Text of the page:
When the teacher asked the children how the drawing looked, they all replied “he did it.” And that was followed by applause. The kid who tried so hard smiled and returned to his seat, proud that he solved the problem after all, and on his own without anyone giving him the answer.
Teaching people how to learn
Stigler is now a professor of psychology at UCLA who studies teaching and learning around the world, and he says it was this small experience that first got him thinking about how differently East and West approach the experience of intellectual struggle, according to the NPR article.
The big difference is that in the USA, struggle to solve a problem is not perceived by society as work or energy that leads to finally a solution being arrived at and the problem or issue being solved. No, instead, in the USA, struggle is perceived as not being so smart, as being so lacking in quickness of thought or wit that the student naturally doesn’t “get it.” And so, the student may be counseled to aim for lower or lesser goals.
How struggle is viewed differently in the East compared to the West
The difference between Japan and the USA, the article reports, is that struggle in the West is viewed as lower ability to solve a particular problem, say for example, verbal, spatial, or mathematical reasoning. Not so in Japan and in other East Asian cultures where struggle is seen as an opportunity. In Eastern cultures, struggle is seen as the learning process or at least a part of the process of learning.
When a student struggles in Asian culture, the student learns and gets the chance to show what it takes to solve a problem through persistence. In China and Japan, persistence to learn could be seen as perseverance or struggle. Everyone is expected to learn by striving and struggling. The struggle itself is a way of showing that a student has the emotional maturity to persist and work through the struggle. Students in Asia are taught that in a way suffering may have a good outcome.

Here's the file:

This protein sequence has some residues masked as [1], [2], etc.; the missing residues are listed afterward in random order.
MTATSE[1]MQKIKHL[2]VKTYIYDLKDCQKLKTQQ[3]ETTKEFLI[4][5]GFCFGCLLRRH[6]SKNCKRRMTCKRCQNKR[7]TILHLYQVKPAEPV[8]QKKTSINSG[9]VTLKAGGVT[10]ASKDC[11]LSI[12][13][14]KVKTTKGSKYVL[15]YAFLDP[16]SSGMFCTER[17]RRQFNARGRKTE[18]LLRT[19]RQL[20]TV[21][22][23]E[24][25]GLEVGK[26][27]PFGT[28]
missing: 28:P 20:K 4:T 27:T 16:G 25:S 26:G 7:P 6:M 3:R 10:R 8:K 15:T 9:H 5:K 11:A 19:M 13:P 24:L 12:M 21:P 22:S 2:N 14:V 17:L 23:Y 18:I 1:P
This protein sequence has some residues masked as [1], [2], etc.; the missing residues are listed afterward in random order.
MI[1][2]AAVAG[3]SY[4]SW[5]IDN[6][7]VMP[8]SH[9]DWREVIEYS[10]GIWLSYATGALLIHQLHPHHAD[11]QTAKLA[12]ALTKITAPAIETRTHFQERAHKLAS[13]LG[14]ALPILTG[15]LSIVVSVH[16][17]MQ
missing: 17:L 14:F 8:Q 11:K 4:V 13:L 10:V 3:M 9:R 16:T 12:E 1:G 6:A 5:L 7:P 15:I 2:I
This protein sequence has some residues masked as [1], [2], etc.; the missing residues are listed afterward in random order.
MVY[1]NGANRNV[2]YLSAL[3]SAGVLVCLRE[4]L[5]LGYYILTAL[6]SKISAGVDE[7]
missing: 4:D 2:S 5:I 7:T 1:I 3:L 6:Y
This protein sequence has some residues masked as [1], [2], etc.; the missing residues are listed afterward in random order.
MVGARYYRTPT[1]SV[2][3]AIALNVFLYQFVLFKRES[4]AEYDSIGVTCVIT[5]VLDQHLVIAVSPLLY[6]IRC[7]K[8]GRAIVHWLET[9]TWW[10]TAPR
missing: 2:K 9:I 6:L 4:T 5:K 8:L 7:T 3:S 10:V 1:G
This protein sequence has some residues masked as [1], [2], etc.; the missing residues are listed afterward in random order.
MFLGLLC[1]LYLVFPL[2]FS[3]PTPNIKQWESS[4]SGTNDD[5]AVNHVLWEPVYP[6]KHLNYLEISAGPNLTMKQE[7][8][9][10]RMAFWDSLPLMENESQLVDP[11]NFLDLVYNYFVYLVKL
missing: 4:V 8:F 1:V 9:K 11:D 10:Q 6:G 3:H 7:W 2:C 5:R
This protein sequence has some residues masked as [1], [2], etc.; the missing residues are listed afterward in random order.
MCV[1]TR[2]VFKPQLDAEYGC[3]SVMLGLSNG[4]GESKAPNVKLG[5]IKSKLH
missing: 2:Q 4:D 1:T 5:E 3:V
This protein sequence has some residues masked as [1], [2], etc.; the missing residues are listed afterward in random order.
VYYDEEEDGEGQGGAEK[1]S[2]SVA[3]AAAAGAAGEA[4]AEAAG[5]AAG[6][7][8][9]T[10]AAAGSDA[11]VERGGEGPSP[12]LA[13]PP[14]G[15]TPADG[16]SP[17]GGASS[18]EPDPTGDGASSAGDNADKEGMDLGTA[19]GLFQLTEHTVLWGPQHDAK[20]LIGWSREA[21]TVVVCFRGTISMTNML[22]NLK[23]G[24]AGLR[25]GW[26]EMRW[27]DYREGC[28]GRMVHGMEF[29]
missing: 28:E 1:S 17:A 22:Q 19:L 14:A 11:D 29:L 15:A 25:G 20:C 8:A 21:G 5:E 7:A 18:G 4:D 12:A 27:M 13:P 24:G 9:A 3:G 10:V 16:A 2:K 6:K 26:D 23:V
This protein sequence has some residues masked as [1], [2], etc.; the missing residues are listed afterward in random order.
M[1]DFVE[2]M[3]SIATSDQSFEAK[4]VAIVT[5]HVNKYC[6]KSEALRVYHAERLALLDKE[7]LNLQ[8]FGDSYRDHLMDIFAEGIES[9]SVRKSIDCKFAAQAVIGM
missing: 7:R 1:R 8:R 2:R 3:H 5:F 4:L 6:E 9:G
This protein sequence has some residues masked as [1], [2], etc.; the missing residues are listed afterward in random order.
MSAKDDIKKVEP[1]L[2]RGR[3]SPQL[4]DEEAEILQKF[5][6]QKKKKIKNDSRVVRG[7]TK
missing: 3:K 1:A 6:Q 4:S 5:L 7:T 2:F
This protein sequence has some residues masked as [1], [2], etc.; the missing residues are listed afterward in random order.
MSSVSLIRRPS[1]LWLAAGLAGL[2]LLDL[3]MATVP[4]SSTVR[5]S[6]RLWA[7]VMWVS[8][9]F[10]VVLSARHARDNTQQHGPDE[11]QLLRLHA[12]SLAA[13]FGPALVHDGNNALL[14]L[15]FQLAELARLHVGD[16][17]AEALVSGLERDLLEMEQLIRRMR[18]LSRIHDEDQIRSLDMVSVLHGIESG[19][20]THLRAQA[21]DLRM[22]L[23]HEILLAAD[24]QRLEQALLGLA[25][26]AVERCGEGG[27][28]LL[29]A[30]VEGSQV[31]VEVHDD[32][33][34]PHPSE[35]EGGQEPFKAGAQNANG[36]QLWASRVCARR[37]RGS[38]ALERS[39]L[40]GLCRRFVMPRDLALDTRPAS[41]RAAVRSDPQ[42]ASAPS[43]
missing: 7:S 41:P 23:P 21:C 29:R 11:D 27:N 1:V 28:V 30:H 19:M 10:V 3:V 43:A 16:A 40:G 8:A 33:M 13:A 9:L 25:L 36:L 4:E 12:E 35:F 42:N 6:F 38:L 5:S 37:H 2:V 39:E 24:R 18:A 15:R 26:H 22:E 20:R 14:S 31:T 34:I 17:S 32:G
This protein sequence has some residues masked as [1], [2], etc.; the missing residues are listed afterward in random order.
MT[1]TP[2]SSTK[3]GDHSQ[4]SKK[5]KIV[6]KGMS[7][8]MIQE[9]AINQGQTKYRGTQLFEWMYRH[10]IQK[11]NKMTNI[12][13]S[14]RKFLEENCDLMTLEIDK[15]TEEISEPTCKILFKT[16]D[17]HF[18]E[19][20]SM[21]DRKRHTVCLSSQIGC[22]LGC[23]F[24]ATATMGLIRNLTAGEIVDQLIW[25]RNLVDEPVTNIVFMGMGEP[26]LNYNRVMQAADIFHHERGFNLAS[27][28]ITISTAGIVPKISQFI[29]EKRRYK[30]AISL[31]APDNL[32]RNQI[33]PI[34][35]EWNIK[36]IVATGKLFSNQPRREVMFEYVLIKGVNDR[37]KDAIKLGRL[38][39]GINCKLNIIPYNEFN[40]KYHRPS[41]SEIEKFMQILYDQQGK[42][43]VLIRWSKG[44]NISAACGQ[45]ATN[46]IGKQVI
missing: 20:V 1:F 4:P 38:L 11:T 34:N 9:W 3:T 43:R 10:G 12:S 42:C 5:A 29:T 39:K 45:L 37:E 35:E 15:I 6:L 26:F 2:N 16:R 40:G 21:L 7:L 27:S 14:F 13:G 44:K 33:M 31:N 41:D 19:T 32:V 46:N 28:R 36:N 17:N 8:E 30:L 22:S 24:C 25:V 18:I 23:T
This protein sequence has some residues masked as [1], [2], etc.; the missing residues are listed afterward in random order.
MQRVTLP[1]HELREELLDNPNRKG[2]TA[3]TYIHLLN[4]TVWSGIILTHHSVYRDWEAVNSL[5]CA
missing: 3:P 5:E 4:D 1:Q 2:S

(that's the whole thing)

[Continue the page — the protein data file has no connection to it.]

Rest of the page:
Also you won’t find too many media articles emphasizing the higher rate of breakdowns, suicide, or mental problems, stress, and physical burnout from Asian students who work too long and try too hard. But you’ll find lots of media articles on Western students taking street or prescription drugs in their dorm and overdosing, perhaps from stress.
Culture diversity and competition
With so much cultural diversity in Asia between East, Central and West Asia, intellectual struggle is seen as the path to learning which leads to success. In the West, such as the USA and Europe, for kids in elementary school, intellectual struggle is seen as weakness in intelligence. Compared to Eastern cultures, struggle with learning a subject is tolerated and often used to measure emotional maturity and emotional strength. Intelligence often is seen as strength not only of persistence, of sticking to the goal until the student passes the course or learns the subject.